Phase One collected water quality, lake level, and tributary information. Phase Two collected groundwater data, looked at the internal loading of nutrients into the lake, and evaluated the nutrient contributions of an aquatic invasive plant species, curly-leaf pondweed. Phase Three completed full nutrient and water budgets for the lake. Like a bank account, a budget determines what and how much is coming into the lake and what and how much is going out of the lake. Phase Four completed a historical analysis of the water conditions in the lake by collecting sediment cores form the bottom of the lake. These cores went deep enough in to the sediment at the bottom of the lake to determine water and lake conditions back over at least a century. Phase 5 evaluated the aquatic plant abundance, density, and diversity in the lake. Phase 6 included a Lake User Survey distributed to as many local lake residents as possible. Survey results are being combined with all data collected in the other phases to draft a Comprehensive Lake Management Plan and Aquatic Plant Management Plan for the Big Chetac Chain of Lakes. These plans will make recommendations and outline activities that could reduce nutrient loading that is turning the lake excessively green, improving the overall health of the entire system.
It is expected these activities will be implemented through funding obtained from a variety of sources including lake residents, local town and county authorities, and through several State of Wisconsin cost-share grant programs. Volunteer time and donated services and materials will be used to help offset the financial burden to the Big Chetac Chain Lake Association. Plant management, specifically for curly-leaf pondweed control, and activities to reduce runoff over the near shore area, improve the watershed, and to promote greater Lake User understanding of the processes at work in the Big Chetac Chain of Lakes are scheduled to begin in 2010.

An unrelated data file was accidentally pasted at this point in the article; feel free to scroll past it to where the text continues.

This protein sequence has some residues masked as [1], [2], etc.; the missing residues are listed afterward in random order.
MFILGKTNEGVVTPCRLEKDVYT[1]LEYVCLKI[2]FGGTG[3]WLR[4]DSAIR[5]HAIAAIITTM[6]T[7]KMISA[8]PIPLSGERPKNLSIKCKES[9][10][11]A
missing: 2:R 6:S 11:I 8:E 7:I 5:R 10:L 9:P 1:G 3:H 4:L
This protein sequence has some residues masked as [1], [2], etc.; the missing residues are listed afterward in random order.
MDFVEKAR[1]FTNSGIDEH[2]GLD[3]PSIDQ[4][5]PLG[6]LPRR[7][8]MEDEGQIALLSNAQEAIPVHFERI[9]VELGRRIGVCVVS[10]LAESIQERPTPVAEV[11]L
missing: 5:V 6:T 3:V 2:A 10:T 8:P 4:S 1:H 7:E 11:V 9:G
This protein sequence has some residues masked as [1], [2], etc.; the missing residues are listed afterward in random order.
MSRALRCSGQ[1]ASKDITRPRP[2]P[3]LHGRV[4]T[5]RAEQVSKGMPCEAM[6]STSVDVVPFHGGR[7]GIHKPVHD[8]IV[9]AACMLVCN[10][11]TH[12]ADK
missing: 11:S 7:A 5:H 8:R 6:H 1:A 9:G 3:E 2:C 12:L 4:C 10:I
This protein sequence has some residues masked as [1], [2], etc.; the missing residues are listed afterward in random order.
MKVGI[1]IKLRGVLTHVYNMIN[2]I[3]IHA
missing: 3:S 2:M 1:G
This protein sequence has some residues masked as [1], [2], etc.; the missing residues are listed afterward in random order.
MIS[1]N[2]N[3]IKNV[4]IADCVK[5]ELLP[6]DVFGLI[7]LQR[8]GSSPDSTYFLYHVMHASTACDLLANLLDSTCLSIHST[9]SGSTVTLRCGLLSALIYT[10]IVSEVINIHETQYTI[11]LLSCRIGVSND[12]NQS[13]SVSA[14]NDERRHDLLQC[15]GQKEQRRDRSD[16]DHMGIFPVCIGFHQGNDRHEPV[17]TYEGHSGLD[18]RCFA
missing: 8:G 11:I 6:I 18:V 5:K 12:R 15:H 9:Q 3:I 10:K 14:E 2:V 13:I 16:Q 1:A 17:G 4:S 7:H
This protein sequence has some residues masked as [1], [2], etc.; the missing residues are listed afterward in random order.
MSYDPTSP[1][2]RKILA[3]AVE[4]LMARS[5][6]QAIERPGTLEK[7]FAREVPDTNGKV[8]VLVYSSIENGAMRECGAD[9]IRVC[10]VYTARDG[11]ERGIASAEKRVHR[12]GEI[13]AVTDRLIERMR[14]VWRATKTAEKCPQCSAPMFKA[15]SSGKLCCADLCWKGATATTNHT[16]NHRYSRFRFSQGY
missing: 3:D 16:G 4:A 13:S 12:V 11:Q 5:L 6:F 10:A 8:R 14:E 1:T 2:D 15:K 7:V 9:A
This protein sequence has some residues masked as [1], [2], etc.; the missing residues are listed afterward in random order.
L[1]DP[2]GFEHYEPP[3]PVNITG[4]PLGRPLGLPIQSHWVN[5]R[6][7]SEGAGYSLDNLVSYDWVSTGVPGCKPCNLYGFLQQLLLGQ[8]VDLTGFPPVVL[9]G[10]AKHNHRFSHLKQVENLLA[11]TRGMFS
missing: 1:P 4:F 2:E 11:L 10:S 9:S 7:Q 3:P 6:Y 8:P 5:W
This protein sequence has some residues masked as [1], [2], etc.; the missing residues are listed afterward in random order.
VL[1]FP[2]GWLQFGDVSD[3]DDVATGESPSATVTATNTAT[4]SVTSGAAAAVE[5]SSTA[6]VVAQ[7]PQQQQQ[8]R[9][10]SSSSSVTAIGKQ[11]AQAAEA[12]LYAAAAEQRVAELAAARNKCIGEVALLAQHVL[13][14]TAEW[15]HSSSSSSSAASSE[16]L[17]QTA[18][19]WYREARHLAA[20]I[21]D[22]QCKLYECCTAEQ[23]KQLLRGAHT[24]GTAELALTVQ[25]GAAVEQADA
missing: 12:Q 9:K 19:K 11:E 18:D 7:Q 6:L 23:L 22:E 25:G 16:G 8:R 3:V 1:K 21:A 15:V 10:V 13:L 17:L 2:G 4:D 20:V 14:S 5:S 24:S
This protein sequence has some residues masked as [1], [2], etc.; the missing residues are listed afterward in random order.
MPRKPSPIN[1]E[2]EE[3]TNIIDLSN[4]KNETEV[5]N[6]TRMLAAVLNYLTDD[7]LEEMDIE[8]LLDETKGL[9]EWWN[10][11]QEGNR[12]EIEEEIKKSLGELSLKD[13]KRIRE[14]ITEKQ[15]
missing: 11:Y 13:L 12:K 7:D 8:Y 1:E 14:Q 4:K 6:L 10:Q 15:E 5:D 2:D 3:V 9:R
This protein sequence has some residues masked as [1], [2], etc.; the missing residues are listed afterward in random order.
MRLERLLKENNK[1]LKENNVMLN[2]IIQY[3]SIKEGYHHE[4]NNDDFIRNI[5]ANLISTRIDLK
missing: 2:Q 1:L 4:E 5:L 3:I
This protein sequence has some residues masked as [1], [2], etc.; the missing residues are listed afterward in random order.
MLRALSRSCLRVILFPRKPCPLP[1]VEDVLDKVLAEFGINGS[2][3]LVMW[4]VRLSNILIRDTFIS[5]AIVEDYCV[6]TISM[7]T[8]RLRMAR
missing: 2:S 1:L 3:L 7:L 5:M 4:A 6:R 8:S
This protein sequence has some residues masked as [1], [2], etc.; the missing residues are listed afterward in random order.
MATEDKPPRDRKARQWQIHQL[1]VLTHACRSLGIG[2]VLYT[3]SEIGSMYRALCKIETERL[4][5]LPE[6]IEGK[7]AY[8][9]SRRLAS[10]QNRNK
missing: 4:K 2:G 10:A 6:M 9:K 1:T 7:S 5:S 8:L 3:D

Phase 7 started once the Lake Management Plan Report prepared by SEH was presented to the Lake Association and Approved by the DNR. The DNR provided the Lake Association with their recommendation on what they would like to see in the final Lake Management Plan that they chose to adopt. The Lake Association then formed a committee to create an actionable Lake Management Plan with input from the DNR. That management plan was drafted in 2010 and put into final form and later adopted by the Lake Association.
Big Chetac Lake is a 2400 acre, shallow, highly eutrophic or nutrient-rich lake that forms the headwaters for the Red Cedar River near Birchwood, WI in southwestern Sawyer County. It is the top lake in a three lake chain which includes Birch and Little Birch Lakes. Water from the system exits Little Birch Lake over a small dam and then joins the Balsam-Red Cedar-Hemlock Chain of Lakes. In 2007, The Big Chetac Chain of Lakes contracted with SEH, a natural resources consulting agency to complete a six-phase multi-year lake study. The study was designed to determine the causes of nutrient enrichment in the system.
Big Chetac and Birch Lakes Association